Secure Citizen enables consumers to either enrol themselves or they can be digitally enrolled via corporates into the Secure Citizen registry. Biometrics are enrolled and verified using artificial intelligence and all future interactions are verified by the consumer, through either face, voice or fingerprint.
Van Schalkwyk points out that when it comes to combating fraud, one needs to use every tool at their disposal to make sure that consumers have adequate protection.
“In addition to voice biometrics, facial matching is important because these are important elements when it comes to building the full profile of the consumer. Secure Citizen offers solutions that range from a quick verification of the consumer in a transaction to know-your customer (KYC) – which is something that every company aims to achieve. Especially when it comes to financial institutions,” says Van Schalkwyk.
Mike Haley, chief executive of Cifas in the United Kingdom, provided some insights into facial matching while Vanda Dickson, executive head of OneVault and Brad Scott, co-founder of Onevault Africa and group executive: operations and product, launched the Imposter Voice Service to SAFPS members at the summit.
The reason why fraudsters are so capable of impersonating consumers and representatives of the financial institutions that consumers belong to is that they have access to huge amounts of data that provide personal information that is needed to perpetrate this kind of fraud.
The only way to combat this is to beat them at their own game. Key to the success of Secure Citizen, as well as other key services that are offered by the SAFPS, is that they are run by huge amounts of data that is processed in real-time and can provide an accurate picture of a consumer that companies can use to ensure that they are dealing with the right person.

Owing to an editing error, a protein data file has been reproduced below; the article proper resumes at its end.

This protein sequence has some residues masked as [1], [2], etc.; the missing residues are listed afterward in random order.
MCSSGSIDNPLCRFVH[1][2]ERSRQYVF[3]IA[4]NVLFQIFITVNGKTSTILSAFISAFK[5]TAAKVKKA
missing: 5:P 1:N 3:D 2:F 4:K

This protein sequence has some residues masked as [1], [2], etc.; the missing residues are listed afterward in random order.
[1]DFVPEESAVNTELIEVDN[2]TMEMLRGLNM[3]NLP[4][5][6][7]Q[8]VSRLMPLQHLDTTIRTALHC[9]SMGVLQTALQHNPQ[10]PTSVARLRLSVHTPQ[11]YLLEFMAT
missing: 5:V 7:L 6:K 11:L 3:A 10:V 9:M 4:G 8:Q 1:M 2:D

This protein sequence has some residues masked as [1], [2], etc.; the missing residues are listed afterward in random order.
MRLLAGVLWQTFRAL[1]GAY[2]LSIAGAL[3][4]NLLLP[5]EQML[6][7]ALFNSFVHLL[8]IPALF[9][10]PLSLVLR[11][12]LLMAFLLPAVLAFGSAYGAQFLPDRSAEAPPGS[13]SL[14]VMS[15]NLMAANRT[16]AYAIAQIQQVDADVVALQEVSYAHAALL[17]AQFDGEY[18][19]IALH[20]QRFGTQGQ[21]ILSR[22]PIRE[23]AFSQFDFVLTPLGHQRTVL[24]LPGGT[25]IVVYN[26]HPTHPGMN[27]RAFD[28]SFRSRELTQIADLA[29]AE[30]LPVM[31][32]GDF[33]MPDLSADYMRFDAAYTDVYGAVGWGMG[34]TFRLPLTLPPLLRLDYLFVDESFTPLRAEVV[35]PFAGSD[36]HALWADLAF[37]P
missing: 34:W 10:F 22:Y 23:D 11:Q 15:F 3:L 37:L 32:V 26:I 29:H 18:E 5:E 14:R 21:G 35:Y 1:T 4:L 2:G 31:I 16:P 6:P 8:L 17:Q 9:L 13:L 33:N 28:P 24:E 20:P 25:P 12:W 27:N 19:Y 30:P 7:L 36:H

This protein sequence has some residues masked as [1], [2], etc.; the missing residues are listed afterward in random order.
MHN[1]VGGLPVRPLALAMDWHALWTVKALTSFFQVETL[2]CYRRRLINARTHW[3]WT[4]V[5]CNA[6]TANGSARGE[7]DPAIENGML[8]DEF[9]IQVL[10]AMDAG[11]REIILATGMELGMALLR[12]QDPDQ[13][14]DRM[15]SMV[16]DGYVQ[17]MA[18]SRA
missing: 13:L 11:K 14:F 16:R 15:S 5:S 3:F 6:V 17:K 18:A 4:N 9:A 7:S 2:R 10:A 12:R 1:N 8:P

Portia Matsena, CIO of BankservAfrica, discussed how data is an enabler for artificial intelligence and biometrics at the summit.
In addition to the risk that consumers face when it comes to fraud, the landscape when it comes to data protection is also currently significantly risk based.
In 2020, South Africans faced two major data breaches. “The Protection of Personal Information is becoming a major issue,” says Van Schalkwyk, “consumers need to know that the information that they hand over to their banks and other financial institutions will be handled in a responsible manner and that the data leaks that we experienced last year cannot be a regular occurrence.”
While consumers do face some measure of risk when it comes to this, there is growing protection in the form of the Protection of Private Information Act. Era Gunning, director of banking and finance at ENSafrica, discussed this in her presentation at the summit.
“One of the trends that we have seen during the Covid-19 pandemic is that there is a definite shift towards online consumerism and that there needs to be a significant adjustment in the shaping of business post-Covid-19. This applies not only to consumers, but to companies and those who fight against fraud,” says Van Schalkwyk.
There was a key panel discussion covering this topic of a changed future between Mark Brits, senior general manager at Prudential and The Banking Association of South Africa; and Johan van Graan, the chief risk officer at Vodacom.
“At the end of the day, there is no substitute for awareness and vigilance. As always, the SAFPS urges consumers to be vigilant when it comes to fraud and to remain cognisant of the fact that they face increased risk of becoming victims,” says Van Schalkwyk.